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What are prebiotics?
The scientific definition of a prebiotic is “a substrate that is selectively utilized by host microorganisms conferring a health benefit”. Often, prebiotics are types of soluble fiber that the human body cannot digest, which serve as ‘food’ for beneficial microbes that already live your colon or elsewhere in your body.
How can I get more prebiotics?
Consuming certain foods and supplements can increase dietary intake of prebiotics. Plants that are rich in prebiotics include onions, garlic, bananas, chicory root, and Jerusalem artichokes. Prebiotics are also added to some food items such as yogurts, cereals, breads, biscuits, desserts, or drinks. The word ‘prebiotic’ is seldom used on the label; instead, look in the ingredients list for galacto-oligosaccharides (GOS), fructo-oligosaccharides (FOS), oligofructose (OF), chicory fiber, or inulin. Consuming at least 5 grams of prebiotics daily is recommended for improved gut health.
Prebiotics are also found in breast milk. Human milk oligosaccharides (HMOs) are prebiotics, which enhance beneficial microbial populations in the infant gut while discouraging pathogens that may cause infections. Many brands of infant formula are now supplemented with oligosaccharide prebiotics to mimic this effect, and HMO-enriched formulas are also available in some places.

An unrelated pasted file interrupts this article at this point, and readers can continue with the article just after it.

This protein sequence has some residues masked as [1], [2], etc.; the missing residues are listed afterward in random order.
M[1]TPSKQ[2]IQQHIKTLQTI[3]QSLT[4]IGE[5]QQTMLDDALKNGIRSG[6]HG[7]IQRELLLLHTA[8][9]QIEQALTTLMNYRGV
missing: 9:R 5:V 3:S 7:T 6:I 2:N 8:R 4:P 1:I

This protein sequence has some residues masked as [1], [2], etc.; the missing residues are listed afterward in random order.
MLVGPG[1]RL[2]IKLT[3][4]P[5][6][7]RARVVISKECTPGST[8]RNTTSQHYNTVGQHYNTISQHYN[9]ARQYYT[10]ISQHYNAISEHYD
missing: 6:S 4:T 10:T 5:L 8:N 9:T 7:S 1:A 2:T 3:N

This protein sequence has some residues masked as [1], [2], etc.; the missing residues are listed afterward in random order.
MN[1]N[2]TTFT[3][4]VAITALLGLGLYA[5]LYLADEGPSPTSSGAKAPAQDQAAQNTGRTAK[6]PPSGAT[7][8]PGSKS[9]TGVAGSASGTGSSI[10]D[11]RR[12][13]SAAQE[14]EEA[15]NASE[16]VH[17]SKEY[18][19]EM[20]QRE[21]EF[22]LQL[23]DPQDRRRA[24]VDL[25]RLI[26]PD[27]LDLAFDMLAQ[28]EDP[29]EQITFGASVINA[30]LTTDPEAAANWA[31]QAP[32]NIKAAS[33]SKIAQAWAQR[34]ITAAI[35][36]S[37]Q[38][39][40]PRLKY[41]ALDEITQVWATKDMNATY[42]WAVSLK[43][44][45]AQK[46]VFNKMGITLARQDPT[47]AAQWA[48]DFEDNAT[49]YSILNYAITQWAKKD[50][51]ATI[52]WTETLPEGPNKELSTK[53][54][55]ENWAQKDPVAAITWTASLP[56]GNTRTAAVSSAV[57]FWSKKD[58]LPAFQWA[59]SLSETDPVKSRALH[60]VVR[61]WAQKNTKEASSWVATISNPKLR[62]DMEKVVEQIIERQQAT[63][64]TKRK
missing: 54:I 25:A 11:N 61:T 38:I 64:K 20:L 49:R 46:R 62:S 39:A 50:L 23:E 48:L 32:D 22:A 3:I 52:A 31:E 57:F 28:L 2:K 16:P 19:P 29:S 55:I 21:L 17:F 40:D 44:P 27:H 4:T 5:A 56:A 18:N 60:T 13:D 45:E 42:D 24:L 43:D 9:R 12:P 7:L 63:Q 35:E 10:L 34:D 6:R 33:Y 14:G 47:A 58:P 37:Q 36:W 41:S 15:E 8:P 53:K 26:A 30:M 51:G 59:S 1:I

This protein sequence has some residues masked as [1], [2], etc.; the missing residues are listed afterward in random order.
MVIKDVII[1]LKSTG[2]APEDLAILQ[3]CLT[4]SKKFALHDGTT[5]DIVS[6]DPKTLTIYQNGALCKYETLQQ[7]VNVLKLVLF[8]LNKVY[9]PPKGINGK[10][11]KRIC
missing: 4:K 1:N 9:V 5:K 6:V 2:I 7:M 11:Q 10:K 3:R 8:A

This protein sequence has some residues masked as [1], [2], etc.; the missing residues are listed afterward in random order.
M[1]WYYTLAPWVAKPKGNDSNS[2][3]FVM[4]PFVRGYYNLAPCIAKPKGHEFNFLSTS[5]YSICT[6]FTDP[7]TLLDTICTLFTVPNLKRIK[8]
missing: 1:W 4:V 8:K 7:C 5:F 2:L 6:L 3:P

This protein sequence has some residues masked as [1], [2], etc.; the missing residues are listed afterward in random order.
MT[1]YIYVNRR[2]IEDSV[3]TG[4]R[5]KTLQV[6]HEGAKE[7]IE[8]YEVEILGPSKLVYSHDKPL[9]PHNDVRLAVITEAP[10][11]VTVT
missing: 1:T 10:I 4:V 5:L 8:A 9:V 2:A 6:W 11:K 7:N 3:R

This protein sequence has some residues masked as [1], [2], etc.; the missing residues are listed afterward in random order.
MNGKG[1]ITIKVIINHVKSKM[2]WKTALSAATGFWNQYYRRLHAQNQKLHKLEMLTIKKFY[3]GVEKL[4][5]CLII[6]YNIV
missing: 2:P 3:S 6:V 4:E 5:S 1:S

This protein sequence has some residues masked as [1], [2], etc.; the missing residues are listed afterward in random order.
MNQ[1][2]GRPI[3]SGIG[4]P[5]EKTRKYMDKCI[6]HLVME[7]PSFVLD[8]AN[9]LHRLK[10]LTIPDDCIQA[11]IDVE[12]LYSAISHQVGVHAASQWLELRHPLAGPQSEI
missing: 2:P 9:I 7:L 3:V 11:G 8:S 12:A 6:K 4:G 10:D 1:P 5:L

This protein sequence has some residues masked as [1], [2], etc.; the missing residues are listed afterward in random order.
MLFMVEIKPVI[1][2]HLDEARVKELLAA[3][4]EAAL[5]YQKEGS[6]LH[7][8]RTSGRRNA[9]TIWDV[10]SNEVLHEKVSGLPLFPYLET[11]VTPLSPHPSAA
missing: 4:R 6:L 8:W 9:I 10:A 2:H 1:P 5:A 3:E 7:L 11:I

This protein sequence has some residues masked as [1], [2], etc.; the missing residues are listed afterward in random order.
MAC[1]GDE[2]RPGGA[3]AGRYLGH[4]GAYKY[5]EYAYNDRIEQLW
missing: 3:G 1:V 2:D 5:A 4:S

What can prebiotics do for health?
Both for healthy people and those with certain health concerns, prebiotics are a promising way to modulate your gut microbiome for better health. While there are more studies to date on probiotics than on prebiotics, research on prebiotics is rapidly expanding. Established health benefits include:
- Improving calcium absorption
- Regulating blood sugar
- Enhancing colonic bacterial fermentation to reduce gut transit time
These physiological benefits may have positive effects in those with osteoporosis, diabetes, and colorectal cancer, respectively.
Newer research is investigating the role of prebiotics in the management of gastrointestinal conditions such as inflammatory bowel diseases (ulcerative colitis and Crohn’s disease), irritable bowel syndrome, and even obesity. In the future, specific prebiotics could be designed to boost numbers of beneficial bacteria known to be less abundant in the systems of people affected by these and other diseases.
Are prebiotics safe?
Clinical trials show the use of prebiotics appears to be very safe.
Are there any downsides to prebiotics?
With high intake of prebiotics, some people experience minor digestive discomfort. It’s a good idea to start with low doses of prebiotics and gradually increase your daily consumption to a level that’s effective. If you have symptoms, they may subside once your body adapts.
Prebiotics are not an alternative to a diverse and healthy diet. Eating a range of whole grains, fruits and vegetables, and other fiber-rich foods in addition to prebiotics can help you enjoy better digestive health and overall health.
Prebiotics and probiotics may be taken at the same time. When one product delivers both, it is called a synbiotic. Although in theory a probiotic could be matched with a prebiotic that will improve the probiotic’s function, few studies have demonstrated this synergy. The specific combination of prebiotic and probiotic has to be carefully considered if the goal is to consume health-benefitting live microorganisms along with the exact substrate that they need to grow.